Thursday, April 24, 2008

Life-defining moments

This is not a post about Costa Rica. It's just a post about me, so if you're looking for Costa Rica info, you can skip this one.

The other night on VM Latino I happened to come across that weird guy's show (Junkie TV?), and he happened to be playing a documentary on The Clash. (By the way, is it just me, or does that weird guy remind you of a punk rock Barney [as in big purple dinosaur Barney] -- always talking with his hands and such? It drives me nuts.) This station usually plays hip-hop and reggaeton, and not much else, so seeing The Clash was like, woah! I had to stop and make sure I wasn't hallucinating.

I think they only did part of the documentary (because Barney had to keep his running commentary going, and going, and going on and on and on between cuts), though I'm hoping they play the rest of it next week.

The Clash is the band that changed my life. I think I was 12, your typical 12-year-old girl, listening to Duran Duran and going roller skating on the weekends and dreaming about cute boys. I was also addicted to MTV, which was still quite new (and still actually played videos) back in the 80s. Then one day in 1982, I saw this video:

It was love at first sight (especially the last few seconds of live footage of that video -- wow!). Joe rocked my world, and I was forever hooked on punk rock. All other men in my life would heretofore be judged by the Joe Strummer standard (which, now that I think of it, wasn't entirely fair -- there was and will ever be only one Joe Strummer); he was cool, and hot, and creative, and a great musician and singer...what was not to like? My first real boyfriend (I think I was 14) in Ohio was a guy named Sid who sported a mohawk. My mom used to drop me off at the mall, where I'd meet him and he'd go around to different stores, stealing things for me. He also taught me the dine and dash. Wow, was I smitten! :-) Later, I moved to California, and in some sort of attempt to have a Joe of my own, I started dating musicians. There were a few; some more memorable than others, but after one in particular not only broke my heart but ripped it out of my chest and squashed it in a pile of broken glass, I swore off musicians for good. That has been, I think, a good thing. I still like the creative, artistic types, though, which is one of the reasons I fell for esposo. Not a musician, he is one of the best and most creative chefs in this country (and possibly also in Latin America).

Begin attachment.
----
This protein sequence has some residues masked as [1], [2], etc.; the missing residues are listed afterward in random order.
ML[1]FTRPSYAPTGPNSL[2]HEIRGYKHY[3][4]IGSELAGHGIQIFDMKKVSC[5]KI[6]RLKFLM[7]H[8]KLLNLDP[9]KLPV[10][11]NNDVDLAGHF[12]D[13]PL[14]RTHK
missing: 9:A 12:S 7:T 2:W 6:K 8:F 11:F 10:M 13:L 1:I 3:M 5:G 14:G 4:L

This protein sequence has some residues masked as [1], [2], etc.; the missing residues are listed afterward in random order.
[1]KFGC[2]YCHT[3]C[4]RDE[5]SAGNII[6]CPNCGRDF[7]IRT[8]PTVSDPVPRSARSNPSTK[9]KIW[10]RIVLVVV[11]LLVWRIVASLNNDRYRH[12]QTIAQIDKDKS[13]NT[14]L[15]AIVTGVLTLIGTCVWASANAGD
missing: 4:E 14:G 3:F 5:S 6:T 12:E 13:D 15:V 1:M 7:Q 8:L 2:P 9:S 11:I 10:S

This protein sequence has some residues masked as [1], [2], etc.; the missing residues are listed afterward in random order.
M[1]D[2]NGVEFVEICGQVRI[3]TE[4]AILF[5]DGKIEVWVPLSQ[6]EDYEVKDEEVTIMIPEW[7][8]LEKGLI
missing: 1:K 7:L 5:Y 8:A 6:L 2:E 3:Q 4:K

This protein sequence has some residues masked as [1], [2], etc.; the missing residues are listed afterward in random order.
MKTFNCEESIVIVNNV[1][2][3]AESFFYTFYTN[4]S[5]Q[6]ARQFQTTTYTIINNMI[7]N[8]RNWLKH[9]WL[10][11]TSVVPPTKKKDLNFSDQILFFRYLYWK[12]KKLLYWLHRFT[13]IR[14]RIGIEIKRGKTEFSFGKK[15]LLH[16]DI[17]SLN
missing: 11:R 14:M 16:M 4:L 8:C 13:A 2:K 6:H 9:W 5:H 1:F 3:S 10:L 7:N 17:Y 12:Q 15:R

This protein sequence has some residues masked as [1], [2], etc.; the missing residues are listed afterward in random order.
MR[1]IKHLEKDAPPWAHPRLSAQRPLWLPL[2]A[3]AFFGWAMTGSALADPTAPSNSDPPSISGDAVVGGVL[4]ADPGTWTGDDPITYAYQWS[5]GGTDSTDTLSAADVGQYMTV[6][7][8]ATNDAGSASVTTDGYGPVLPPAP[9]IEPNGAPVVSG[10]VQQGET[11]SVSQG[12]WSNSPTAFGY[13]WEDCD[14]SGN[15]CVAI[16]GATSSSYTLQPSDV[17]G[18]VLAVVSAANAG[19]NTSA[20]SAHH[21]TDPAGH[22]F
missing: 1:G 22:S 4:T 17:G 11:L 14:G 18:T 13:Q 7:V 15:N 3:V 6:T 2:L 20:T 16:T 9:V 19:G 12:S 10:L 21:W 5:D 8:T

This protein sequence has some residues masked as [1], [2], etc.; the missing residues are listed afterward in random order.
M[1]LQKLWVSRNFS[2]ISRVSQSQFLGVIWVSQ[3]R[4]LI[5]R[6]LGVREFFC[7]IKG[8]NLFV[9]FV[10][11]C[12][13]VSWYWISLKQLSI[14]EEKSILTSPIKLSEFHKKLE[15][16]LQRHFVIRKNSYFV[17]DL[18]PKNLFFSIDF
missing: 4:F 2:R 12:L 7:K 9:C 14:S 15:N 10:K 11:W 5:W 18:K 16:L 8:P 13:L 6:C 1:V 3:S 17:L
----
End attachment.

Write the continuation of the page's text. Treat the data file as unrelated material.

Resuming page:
Unfortunately for me, I came late to The Clash scene, and they broke up not long after. I still devoured all of their older music that I could get my hands on (the opening bars of This is Radio Clash is the ringtone on my cell -- I wonder what Joe would think of that?), and they did start me down the road to The Ramones, Agent Orange, X, and eventually Rancid and The Deftones. But you never forget your first love, and for me that was The Clash.

One of my most prized possessions is my Combat Rock album signed by Joe himself. Actually, meeting Joe was one of the most memorable moments in my life; even though he was heavier and older and looked a little tired, I still felt like a giddy little girl meeting him (there was an in-store meet-and-greet in Portland where a friend of mine was working at the time). I actually got to shake his hand and tell him what an honor it was to meet him; he seemed genuinely friendly, even though I really wanted to vomit on his shoes from the nerves of it all. A couple of years after that, Joe passed away. What a loss.

So there you have it. The making of a punk rock mama.


1 comment:

  1. You punk rawk momma you :)
    I remember your mid-week jaunt up to Portland just to meet Joe.

    His passing was truly a loss for the music community as a whole.